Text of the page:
Drawings that tell stories and also reflect – Hendrik Dorgathen
Hendrik Dorgathen’s story, Die Spore, begins with a full-page image of a Mickey Mouse figure. Cute? No. Mickey Mouse’s smile is distorted into a nasty grin, his eyes are empty, and an apocalyptic quote from the Bible is emblazoned above his head: “Behold, mine anger and my fury shall be poured out upon this place, upon man, and upon beast … and it shall burn, and not be quenched” (Jeremiah 7:20). The plot? A religious fanatic converts a toy figure into a bomb and smuggles it into an aircraft. In the plane: innocent passengers, but also – coincidentally – a corrupt businessman, who enriches himself with sordid deals in the Third World.
Die Sporehad already arisen in the late ‘Nineties, but was published in German only in 2008 for the collection of short stories Slow. The book’s title suggests, presumably without self-irony, that Dorgathen is not particularly fast and productive – his previously sole comic album, the internationally successful Spacedog, appeared in 1993. Nonetheless, Hendrik Dorgathen is one of Europe’s most independent-minded and celebrated comic authors, but also belongs to a generation that got its start when there was no market for comics in Germany outside of the mainstream.
Hendrik Dorgathen was born in 1957 in Mülheim an der Ruhr. After his A-levels, he studied art education and protestant theology in Duisburg, and starting in 1983 communications design at the University of Duisburg-Essen. He started drawing comics early and appeared as early as 1985 in the Swiss comic magazine Strapazin. But he made his living as a highly sought-after illustrator for publications such as Geo, Rolling Stone, Die Zeit, Pardon, The New York Times, FAZ-Magazin, Bild der Wissenschaft and Frankfurter Rundschau. With his angular and boldly coloured cover art, for which Harry Rowolt coined the term „Präpostfluxoflex, he revolutionised the paperback design of German publishers such as Rotbuch and Rowolt. In 1999, Dorgathen initiated the exhibition Mutanten (i.e. mutants), numerous additional group exhibitions followed. In 2012 his complete oeuvre was presented in the Art Museum of Mühlheim/Ruhr, an honour until now granted only to a few contemporary comic artists and illustrators.
Pop culture quotations
It is no coincidence that Mickey Mouse plays the main role in Die Spore. Dorgathen loves pop culture, plays in a masterly fashion with the obvious and subtler meanings of their icons, and juggles with quotations and references to comics, films, pop music and the visual arts. His handling of influences is as reflective as his education is broad. Particularly fascinating is , for instance, the way Dorgathen integrates the entire eclectic spectrum of his comic role models, from George Herriman’s Krazy Kat to Harvey Kurtzman’s Mad Magazine, Hergés Tin Tin and Jack Kirby’s superheroes and finally to Art Spiegelman’s self-reflective experiments – in his maverick pictorial language, which largely dispenses with text. .
In Spacedog, too, popular culture and science fiction is the matrix, and Dorgathen’s ambition to narrate only with pictures provides the context. Spacedog is a small, red dog reminiscent of Struppi who flees the American hinterlands fort he city, and from there is recruited by NASA for a space mission. In outer space, the dog trades knowledge and information with extraterrestrial entities and returns to our planet as a biped and able to speak. He becomes a star – but his ecological and pacifistic views are not appreciated by the powers-that-be, and he retreats back to the countryside and denies his linguistic prowess to save his skin. Dorgathen tells this 64-pages long story without one word – by substituting text with symbols in the speech balloons. Spacedog, which stands in the tradition of the so-called pantomime comics, is a small jewel – a highly complex tale for adults told so clearly that children can enjoy it, too.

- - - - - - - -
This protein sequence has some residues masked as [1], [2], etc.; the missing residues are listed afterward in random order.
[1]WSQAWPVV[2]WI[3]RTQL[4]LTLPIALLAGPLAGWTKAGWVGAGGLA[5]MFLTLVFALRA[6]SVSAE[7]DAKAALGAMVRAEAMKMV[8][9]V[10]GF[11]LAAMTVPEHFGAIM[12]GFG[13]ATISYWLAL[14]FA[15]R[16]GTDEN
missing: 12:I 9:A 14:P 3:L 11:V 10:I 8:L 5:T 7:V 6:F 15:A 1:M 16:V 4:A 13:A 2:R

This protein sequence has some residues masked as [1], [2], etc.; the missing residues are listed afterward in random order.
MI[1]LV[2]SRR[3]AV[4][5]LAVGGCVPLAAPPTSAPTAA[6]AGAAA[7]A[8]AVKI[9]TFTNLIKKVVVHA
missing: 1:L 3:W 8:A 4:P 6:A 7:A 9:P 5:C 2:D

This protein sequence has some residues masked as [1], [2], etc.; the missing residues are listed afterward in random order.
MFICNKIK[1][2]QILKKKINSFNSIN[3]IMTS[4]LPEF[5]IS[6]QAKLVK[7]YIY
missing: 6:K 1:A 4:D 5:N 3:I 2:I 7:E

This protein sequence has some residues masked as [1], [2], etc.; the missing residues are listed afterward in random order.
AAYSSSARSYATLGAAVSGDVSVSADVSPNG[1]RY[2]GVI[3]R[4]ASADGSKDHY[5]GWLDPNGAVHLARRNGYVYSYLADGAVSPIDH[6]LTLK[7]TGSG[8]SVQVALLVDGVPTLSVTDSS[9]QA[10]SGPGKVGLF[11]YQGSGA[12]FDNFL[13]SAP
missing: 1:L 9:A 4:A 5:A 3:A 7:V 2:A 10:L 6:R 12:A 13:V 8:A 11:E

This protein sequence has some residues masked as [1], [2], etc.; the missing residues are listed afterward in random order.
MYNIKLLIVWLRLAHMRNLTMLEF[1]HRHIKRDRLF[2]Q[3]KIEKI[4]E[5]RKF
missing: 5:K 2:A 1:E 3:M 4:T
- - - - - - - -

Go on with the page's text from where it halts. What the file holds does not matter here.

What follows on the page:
The world of bits and bytes
A further central theme running through Dorgathen’s work is his reflection on the world of computers and new media. He has been serving as professor of illustration and comics at the School of Fine Arts and Design Kassel since 2003. Dorgathen was one of the first to use computers to draw – but returned to paper early on, and today uses his computer only as an aid. But the world of bits and bytes still fascinates him, and time and again, he discovers imaginative, memorable and precise images fort his world. In his story Cyberia, a naked individual flees from an overpopulated world into his computer; he gets lost in a virtual labyrinth, meticulously sketched with nothing but horizontal and vertical lines. And when he turns up again, our civilisation has perished, and his body is lying dead in front of his monitor. The robot that looks through the window says drily, “0 I 0 I.”
Hendrik Dorgathen is a highly intelligent artist who not only tells stories with his drawings, but also always reflects. This is why his comics are more complex than their striking simplicity would have one believe - and their colourfulness cannot conceal the pessimistic undertone. This also holds for Die Spore as well: the more information we are given about the protagonists – conveyed by the godlike, omniscient Mickey Mouse – the more vexingly complicated and contradictory this story about religious delusion and terrorism, guilt and innocence, expiation and punishment, becomes. At the end the reader might well prefer to sigh in relief when Mickey or the bomb finally explodes.
lives and works in Lucerne (Switzerland) as a free-lance author, literary guest speaker, journalist and co-editor of the comic magazine Strapazin.
. Copyright: Goethe-Institut e. V., Online-Redaktion
Translation: Edith C. Watts
Any questions about this article? Please write to us!